“When we examine the industry wide data, we are seeing signs of progress between 2011/12 – 2014/15 and 2015/16 – 2019/20 data ranges, with small increases in every key creative role in feature drama and TV drama but overall, women are continuing to be under-represented in most key creative roles. This does remind us that change is not something that happens overnight, and Screen Australia will continue to advocate and work for a more equitable industry,” Moore finished.

Below are some key takeaways from feature film, TV/VOD, online and documentary in 2020/21. The full data is available here


The data set that informs the KPI includes Screen Australia-funded applications in both production and development. This is the second year detailed data on development applications has been available.


  • There were increases across successful production applications in all key creative roles: feature film, TV/VOD, online and documentary.
  • The most marked increase was in online drama production, from 49% in 2019/20 to 56% in 2020/21.
  • Women were 70% of producers in successful feature drama production applications, an 11% increase from 2019/20. There was a decrease in directors from 50% in 2019/20 to 45% in 2020/21 and writers from 45% in 2019/20 to 33% in 2020/21.
  • Some gains were seen in the proportion of female directors and writers for TV/VOD in 2020/21 to 57% and 56% respectively. This number has grown year-on-year for the past three years.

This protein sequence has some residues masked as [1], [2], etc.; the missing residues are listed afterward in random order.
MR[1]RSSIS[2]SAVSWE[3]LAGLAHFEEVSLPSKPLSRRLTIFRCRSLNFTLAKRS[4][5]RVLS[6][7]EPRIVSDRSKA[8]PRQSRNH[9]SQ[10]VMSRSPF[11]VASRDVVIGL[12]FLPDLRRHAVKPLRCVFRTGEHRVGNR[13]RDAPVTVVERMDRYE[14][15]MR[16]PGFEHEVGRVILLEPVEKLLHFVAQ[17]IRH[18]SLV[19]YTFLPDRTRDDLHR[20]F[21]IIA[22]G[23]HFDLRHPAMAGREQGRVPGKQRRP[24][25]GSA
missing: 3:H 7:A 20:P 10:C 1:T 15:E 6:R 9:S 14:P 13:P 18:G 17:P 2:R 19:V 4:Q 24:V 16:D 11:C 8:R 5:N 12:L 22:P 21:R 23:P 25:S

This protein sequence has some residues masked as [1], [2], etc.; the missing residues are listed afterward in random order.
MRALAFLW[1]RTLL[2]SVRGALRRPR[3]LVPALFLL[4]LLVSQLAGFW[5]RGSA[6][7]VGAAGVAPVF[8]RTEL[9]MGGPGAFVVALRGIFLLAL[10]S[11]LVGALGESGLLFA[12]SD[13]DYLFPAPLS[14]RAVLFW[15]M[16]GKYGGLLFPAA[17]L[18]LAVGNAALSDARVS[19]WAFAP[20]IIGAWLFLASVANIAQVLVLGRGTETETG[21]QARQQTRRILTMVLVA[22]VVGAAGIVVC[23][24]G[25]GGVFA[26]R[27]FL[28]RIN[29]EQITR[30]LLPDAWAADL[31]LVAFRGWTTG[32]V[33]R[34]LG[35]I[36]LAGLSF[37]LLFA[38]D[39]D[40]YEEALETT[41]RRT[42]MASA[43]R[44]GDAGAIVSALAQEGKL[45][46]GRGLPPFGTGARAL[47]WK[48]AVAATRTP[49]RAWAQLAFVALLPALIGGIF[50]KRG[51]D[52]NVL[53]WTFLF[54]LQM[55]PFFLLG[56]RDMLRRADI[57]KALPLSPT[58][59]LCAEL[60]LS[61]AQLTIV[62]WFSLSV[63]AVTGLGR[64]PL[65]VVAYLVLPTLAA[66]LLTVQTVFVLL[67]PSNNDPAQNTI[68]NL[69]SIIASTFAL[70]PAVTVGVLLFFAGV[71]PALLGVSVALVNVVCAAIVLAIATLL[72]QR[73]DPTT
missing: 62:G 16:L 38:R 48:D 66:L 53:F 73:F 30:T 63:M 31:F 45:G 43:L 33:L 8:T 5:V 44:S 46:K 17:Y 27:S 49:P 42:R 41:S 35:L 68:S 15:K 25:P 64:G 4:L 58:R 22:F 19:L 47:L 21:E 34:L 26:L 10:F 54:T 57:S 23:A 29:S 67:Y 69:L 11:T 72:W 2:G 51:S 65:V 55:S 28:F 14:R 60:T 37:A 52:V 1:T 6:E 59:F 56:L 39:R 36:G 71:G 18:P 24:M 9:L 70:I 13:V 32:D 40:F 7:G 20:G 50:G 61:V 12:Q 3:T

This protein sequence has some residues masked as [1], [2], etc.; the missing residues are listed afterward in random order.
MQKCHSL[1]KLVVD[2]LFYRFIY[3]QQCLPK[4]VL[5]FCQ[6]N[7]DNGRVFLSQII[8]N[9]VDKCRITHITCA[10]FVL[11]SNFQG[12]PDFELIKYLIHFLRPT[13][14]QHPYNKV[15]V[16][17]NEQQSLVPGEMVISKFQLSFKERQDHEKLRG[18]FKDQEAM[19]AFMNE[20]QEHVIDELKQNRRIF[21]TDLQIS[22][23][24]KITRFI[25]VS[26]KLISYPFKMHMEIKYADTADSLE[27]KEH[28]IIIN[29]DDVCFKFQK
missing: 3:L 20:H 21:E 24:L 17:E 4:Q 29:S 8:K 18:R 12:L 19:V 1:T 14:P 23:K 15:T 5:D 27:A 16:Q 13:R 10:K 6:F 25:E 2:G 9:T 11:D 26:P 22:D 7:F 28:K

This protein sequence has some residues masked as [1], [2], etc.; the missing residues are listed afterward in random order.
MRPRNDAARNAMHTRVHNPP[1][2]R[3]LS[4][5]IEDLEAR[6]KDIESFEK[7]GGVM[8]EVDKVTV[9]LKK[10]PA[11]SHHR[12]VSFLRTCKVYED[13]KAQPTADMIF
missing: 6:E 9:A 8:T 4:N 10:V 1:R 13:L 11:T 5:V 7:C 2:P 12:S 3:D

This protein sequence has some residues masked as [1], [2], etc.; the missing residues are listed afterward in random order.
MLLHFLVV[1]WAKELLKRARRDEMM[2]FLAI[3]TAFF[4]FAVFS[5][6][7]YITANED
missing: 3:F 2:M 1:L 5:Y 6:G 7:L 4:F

• Although development numbers were down for online development, results were much stronger in production, with increases across every key creative role, particularly for producers, which jumped 16% in 2020/21 to 67%.
  • In successful documentary production applications, there was a slight (1%) increase in 2020/21 for producers to 56% and a pleasing jump for directors, from 37% in 2019/20 to 46% in 2020/21. Writers remained at 43% in 2020/21.
  • Producers were above parity in every format for successful production applications in 2020/21, with feature drama at 70%, TV/VOD drama at 59%, online drama at 67%, and documentary at 56%.


  • For successful Screen Australia development applications, feature drama (53%) and TV/VOD (61%) returned results for all key creative roles above parity in 2020/21, although slightly down from the 2019/20 result of 58% for feature drama and 62% for TV/VOD. Documentary development was a stand-out at 62% of all key creative roles being held by women, which marked a 3% increase from 2019/20 results.